The Surefire G2X Pro and G2X Tactical are virtually the same as the 6PX series. The only difference between the two is the body. The G2X series has a plastic body referred to as Nitrolon, while the 6PX models have an aluminum body. Price is also adjusted accordingly, making the G2X models a bit cheaper than the aluminum.
Max brightness and mode of operation is the same between the two series. The pro model has two brightnesses, while the tactical has only one. Both models still utilize 2 CR123 primary batteries. These are perfect for use as weapon lights, or even a defensive tool. The tightly focused beam makes it easy to light up the desired spot, directing all 200 lumens into one small area.
The choice between the Nitrolon and aluminum models may be tough, but take solace in the fact that whichever light you choose is going to be great.
Surefire has been doing flashlights the right way for years and years. The two models shown in the video below are no exception. The 6PX Pro and 6PX Tactical are both extremely bright and compact flashlights.
Both lights run on two CR123 batteries and put out a whopping 200 lumens on high. The main difference between the two is the mode of operation. The tactical version only has one output mode, which is 200 lumens. The pro model has two output modes; 15 lumens on low and 200 on high. Furthermore, the tactical version’s tail button only operates as momentary activation. To make the flashlight operate as constant on, you must tighten the tail cap. The tail button on the pro version allows you to cycle between the two brightness modes, and also choose between momentary and constant activation.
Considering the exceptional build quality and amazing output, you really can’t go wrong with either of these lights.
When you absolutely need to make fire now and the conditions aren’t ideal, you need a product like UCO Storm Proof Matches. These things will light and continue to burn no matter what. It’s actually pretty amazing.
These UCO matches will light in any condition you can imagine and will continue to burn for up to 15 seconds. They will burn even if they are smothered, completely submerged under water, or exposed to gale force winds. When UCO says storm proof, they mean it. If you are an avid outdoors-man, or even a preparation oriented person, you know the importance of being able to make fire when it is needed most. Fire is the universal survival tool; it has so many uses that being unable to create it is not an option.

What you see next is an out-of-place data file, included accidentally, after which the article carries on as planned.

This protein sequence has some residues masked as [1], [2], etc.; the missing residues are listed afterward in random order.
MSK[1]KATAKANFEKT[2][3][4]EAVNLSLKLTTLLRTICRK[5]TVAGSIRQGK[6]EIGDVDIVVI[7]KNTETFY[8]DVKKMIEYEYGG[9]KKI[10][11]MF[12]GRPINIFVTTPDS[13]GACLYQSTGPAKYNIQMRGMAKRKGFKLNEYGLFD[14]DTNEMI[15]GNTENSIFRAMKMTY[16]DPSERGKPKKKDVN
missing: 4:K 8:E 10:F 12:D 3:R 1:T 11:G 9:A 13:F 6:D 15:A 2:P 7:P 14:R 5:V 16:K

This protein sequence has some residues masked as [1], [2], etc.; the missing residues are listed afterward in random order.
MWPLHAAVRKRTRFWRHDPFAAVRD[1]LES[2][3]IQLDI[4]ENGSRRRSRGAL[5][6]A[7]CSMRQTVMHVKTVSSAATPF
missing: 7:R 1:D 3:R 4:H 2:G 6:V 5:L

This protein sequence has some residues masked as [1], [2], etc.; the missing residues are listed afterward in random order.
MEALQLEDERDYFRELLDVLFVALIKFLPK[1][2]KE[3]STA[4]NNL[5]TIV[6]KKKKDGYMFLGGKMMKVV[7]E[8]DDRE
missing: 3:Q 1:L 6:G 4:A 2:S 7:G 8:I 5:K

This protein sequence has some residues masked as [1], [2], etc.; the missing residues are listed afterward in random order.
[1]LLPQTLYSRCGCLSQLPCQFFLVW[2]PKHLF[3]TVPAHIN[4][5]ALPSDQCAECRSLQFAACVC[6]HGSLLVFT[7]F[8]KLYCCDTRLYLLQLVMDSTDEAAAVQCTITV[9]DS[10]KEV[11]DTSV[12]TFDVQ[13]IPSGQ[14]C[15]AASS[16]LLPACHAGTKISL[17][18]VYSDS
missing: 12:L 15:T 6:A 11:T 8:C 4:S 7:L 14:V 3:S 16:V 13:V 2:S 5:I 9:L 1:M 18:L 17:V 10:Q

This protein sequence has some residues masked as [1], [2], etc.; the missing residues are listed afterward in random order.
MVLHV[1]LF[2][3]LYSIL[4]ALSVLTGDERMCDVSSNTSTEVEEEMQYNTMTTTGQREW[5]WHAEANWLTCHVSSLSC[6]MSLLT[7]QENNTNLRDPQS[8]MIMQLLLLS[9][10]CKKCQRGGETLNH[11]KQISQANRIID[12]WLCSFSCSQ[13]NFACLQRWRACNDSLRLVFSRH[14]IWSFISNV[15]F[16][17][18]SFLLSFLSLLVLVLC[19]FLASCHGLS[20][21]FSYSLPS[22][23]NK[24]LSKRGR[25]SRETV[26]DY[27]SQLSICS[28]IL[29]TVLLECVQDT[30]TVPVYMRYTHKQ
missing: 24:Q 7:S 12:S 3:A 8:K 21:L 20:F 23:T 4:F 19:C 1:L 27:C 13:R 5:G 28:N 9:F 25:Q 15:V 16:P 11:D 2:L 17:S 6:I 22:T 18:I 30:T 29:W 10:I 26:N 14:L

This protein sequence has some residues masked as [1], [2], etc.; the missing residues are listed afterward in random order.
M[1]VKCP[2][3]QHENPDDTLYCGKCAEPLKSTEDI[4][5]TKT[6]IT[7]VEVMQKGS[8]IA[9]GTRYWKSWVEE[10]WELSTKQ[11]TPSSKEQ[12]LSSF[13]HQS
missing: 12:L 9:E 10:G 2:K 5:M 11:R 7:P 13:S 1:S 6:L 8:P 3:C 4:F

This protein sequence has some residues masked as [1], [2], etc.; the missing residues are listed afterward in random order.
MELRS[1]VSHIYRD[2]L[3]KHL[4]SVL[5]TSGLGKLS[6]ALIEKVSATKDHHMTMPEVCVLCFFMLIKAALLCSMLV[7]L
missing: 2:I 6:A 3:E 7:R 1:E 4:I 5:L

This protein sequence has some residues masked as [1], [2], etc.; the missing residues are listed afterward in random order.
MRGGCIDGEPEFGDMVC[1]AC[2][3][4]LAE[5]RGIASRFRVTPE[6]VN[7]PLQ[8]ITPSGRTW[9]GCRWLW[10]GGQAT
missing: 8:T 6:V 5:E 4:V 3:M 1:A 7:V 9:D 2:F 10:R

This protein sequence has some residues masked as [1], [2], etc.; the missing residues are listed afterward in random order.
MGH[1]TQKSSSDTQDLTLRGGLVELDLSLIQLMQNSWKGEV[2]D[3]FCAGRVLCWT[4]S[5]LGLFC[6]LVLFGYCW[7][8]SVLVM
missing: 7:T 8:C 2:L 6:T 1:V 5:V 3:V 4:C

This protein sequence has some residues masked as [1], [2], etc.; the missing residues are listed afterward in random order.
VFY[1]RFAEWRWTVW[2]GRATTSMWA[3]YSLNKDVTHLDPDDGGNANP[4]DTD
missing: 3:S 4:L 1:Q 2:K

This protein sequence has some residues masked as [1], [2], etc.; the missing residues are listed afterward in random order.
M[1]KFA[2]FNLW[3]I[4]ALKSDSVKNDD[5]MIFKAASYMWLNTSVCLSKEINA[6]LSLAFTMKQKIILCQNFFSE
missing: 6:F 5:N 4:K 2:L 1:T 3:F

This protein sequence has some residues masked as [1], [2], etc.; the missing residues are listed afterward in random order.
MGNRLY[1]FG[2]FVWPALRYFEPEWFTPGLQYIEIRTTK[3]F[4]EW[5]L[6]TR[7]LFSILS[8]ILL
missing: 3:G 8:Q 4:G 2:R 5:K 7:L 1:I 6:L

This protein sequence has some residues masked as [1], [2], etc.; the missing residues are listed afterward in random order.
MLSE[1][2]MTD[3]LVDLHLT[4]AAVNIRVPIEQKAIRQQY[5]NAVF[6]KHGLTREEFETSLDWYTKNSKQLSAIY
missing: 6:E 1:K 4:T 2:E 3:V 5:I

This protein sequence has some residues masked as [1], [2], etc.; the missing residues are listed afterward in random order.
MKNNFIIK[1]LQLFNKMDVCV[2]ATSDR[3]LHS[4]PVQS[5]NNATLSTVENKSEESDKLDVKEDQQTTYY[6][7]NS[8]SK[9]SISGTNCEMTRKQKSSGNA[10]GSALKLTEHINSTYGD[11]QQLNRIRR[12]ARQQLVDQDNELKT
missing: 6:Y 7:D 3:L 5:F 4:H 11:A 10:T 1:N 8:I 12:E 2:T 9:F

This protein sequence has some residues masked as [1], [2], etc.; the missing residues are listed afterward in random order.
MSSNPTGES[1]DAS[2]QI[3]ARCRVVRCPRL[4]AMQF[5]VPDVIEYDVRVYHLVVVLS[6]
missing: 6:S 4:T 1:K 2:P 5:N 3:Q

UCO matches make a perfect addition to a bug out bag or small survival kit. Come to think of it, they are a perfect item for pretty much any kit. If you still aren’t quite convinced, watch the video and behold the inextinguishable fire.
The Zebralight H51 may strike you as an odd choice for a flashlight, but it doesn’t take long to understand what makes this light so useful.
The H51 and H51w, which is the neutral white version, are both designed to be high output headlamp lights. Optimized to run off of alkaline or NiMh rechargeable AA batteries, the H51 gets amazing run time out of very common and inexpensive batteries. Using lithium ion rechargeable batteries is not suggested with this model. Max output tops out at a blinding 200 lumens, and like all other current Zebralights there are 5 other brightness modes. The shape of the H51 makes it perfect for a headlamp when using the included head strap, but it also works just as well as a hand held unit.
Of course a video gives you a better idea of how a flashlight works than words do, so I include 6 minutes of better perspective below.
If you are looking for a well built flashlight that has a ton of output and throws to the moon, then you’ve found it. The JETBeam RRT-1 fits that role perfectly.
Running off of 2 CR123 primaries or a single 18650, the RRT-1 puts out a max of 313 lumens for two hours. If you do choose to use a rechargeable lithium battery, you won’t have to worry about over discharging your cell since the RRT-1 has a built in protection circuit. A tail cap clicky is used to power on the light, and output modes are chosen using a rotary ring near the bezel. Rotary ring selectors make switching between output modes very fast and intuitive. The R5 LED paired with the extra deep reflector allows the RRT-1 to throw for days. The beam stays very tight making it easy to illuminate objects for hundreds of yards. Even on lower brightness settings the RRT-1 is able to light up objects out to 100 yards, allowing you to save battery life if the max brightness isn’t needed.
That’s enough talk, watch the video and lighten your wallet!
The Zebralight SC60w is a pocket light for the flashlight connoisseur. This light is perfect for the person who wants a LOT of output, true color representation, and great run time.